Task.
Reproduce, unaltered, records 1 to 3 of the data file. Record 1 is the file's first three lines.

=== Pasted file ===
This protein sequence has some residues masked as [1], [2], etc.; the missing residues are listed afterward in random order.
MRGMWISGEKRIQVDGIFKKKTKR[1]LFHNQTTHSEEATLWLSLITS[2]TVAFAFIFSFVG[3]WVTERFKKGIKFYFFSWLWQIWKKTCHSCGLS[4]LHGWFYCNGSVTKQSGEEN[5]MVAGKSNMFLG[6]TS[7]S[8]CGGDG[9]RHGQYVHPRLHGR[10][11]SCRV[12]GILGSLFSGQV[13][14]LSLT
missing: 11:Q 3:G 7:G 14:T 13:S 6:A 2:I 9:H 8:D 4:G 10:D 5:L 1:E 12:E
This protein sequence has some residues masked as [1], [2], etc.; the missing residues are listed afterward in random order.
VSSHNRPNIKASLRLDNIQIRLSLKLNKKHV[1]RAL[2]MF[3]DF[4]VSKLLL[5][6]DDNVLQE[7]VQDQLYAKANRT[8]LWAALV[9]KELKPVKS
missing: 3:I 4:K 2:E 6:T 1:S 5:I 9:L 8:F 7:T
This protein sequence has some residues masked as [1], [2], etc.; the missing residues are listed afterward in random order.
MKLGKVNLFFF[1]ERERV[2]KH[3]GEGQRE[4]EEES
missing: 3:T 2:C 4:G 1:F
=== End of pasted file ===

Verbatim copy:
This protein sequence has some residues masked as [1], [2], etc.; the missing residues are listed afterward in random order.
MRGMWISGEKRIQVDGIFKKKTKR[1]LFHNQTTHSEEATLWLSLITS[2]TVAFAFIFSFVG[3]WVTERFKKGIKFYFFSWLWQIWKKTCHSCGLS[4]LHGWFYCNGSVTKQSGEEN[5]MVAGKSNMFLG[6]TS[7]S[8]CGGDG[9]RHGQYVHPRLHGR[10][11]SCRV[12]GILGSLFSGQV[13][14]LSLT
missing: 11:Q 3:G 7:G 14:T 13:S 6:A 2:I 9:H 8:D 4:G 10:D 5:L 1:E 12:E
This protein sequence has some residues masked as [1], [2], etc.; the missing residues are listed afterward in random order.
VSSHNRPNIKASLRLDNIQIRLSLKLNKKHV[1]RAL[2]MF[3]DF[4]VSKLLL[5][6]DDNVLQE[7]VQDQLYAKANRT[8]LWAALV[9]KELKPVKS
missing: 3:I 4:K 2:E 6:T 1:S 5:I 9:L 8:F 7:T
This protein sequence has some residues masked as [1], [2], etc.; the missing residues are listed afterward in random order.
MKLGKVNLFFF[1]ERERV[2]KH[3]GEGQRE[4]EEES
missing: 3:T 2:C 4:G 1:F